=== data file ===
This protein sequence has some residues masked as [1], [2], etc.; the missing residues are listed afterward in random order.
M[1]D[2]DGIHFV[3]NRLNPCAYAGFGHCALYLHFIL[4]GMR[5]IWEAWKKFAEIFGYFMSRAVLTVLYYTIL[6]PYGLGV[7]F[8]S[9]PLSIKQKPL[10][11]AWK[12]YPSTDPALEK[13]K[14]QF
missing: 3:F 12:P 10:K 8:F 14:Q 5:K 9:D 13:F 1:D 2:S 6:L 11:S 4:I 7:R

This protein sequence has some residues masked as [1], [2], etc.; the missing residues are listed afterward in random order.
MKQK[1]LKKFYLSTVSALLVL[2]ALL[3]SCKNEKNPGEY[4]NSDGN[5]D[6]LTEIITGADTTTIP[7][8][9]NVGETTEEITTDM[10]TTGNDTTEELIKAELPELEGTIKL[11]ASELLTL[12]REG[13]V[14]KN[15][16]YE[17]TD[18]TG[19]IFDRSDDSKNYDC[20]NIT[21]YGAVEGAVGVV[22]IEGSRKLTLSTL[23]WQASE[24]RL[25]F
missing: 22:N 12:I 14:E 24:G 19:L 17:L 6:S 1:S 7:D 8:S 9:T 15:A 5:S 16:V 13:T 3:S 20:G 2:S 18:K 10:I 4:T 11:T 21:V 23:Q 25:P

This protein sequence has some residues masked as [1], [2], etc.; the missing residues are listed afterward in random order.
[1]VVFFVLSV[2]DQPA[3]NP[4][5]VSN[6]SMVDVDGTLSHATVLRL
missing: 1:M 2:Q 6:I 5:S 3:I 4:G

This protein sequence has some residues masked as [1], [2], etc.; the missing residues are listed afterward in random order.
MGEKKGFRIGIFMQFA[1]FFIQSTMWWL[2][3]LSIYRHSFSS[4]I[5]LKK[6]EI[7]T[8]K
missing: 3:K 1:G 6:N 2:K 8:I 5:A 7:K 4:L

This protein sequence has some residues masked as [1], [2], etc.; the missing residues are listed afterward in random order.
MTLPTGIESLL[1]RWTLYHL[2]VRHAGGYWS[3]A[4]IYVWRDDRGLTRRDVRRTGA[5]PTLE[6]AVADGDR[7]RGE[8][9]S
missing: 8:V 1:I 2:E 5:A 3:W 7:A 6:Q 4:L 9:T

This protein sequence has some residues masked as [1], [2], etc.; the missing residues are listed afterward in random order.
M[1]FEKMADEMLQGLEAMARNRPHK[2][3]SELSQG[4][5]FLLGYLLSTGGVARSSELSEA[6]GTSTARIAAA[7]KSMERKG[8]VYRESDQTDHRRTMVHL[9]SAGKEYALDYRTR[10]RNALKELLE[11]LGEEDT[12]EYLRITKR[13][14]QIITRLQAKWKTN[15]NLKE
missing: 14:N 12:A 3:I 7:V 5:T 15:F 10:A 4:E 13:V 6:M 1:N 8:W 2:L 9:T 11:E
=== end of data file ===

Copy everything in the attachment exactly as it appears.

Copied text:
This protein sequence has some residues masked as [1], [2], etc.; the missing residues are listed afterward in random order.
M[1]D[2]DGIHFV[3]NRLNPCAYAGFGHCALYLHFIL[4]GMR[5]IWEAWKKFAEIFGYFMSRAVLTVLYYTIL[6]PYGLGV[7]F[8]S[9]PLSIKQKPL[10][11]AWK[12]YPSTDPALEK[13]K[14]QF
missing: 3:F 12:P 10:K 8:F 14:Q 5:K 9:D 13:F 1:D 2:S 6:L 11:S 4:I 7:R

This protein sequence has some residues masked as [1], [2], etc.; the missing residues are listed afterward in random order.
MKQK[1]LKKFYLSTVSALLVL[2]ALL[3]SCKNEKNPGEY[4]NSDGN[5]D[6]LTEIITGADTTTIP[7][8][9]NVGETTEEITTDM[10]TTGNDTTEELIKAELPELEGTIKL[11]ASELLTL[12]REG[13]V[14]KN[15][16]YE[17]TD[18]TG[19]IFDRSDDSKNYDC[20]NIT[21]YGAVEGAVGVV[22]IEGSRKLTLSTL[23]WQASE[24]RL[25]F
missing: 22:N 12:I 14:E 24:G 19:L 17:L 6:S 1:S 7:D 8:S 9:T 15:A 5:S 16:V 13:T 3:S 20:G 2:S 18:K 10:I 4:T 11:T 21:V 23:Q 25:P

This protein sequence has some residues masked as [1], [2], etc.; the missing residues are listed afterward in random order.
[1]VVFFVLSV[2]DQPA[3]NP[4][5]VSN[6]SMVDVDGTLSHATVLRL
missing: 1:M 2:Q 6:I 5:S 3:I 4:G

This protein sequence has some residues masked as [1], [2], etc.; the missing residues are listed afterward in random order.
MGEKKGFRIGIFMQFA[1]FFIQSTMWWL[2][3]LSIYRHSFSS[4]I[5]LKK[6]EI[7]T[8]K
missing: 3:K 1:G 6:N 2:K 8:I 5:A 7:K 4:L

This protein sequence has some residues masked as [1], [2], etc.; the missing residues are listed afterward in random order.
MTLPTGIESLL[1]RWTLYHL[2]VRHAGGYWS[3]A[4]IYVWRDDRGLTRRDVRRTGA[5]PTLE[6]AVADGDR[7]RGE[8][9]S
missing: 8:V 1:I 2:E 5:A 3:W 7:A 6:Q 4:L 9:T

This protein sequence has some residues masked as [1], [2], etc.; the missing residues are listed afterward in random order.
M[1]FEKMADEMLQGLEAMARNRPHK[2][3]SELSQG[4][5]FLLGYLLSTGGVARSSELSEA[6]GTSTARIAAA[7]KSMERKG[8]VYRESDQTDHRRTMVHL[9]SAGKEYALDYRTR[10]RNALKELLE[11]LGEEDT[12]EYLRITKR[13][14]QIITRLQAKWKTN[15]NLKE
missing: 14:N 12:A 3:I 7:V 5:T 15:F 10:A 4:E 13:V 6:M 1:N 8:W 2:L 9:T 11:E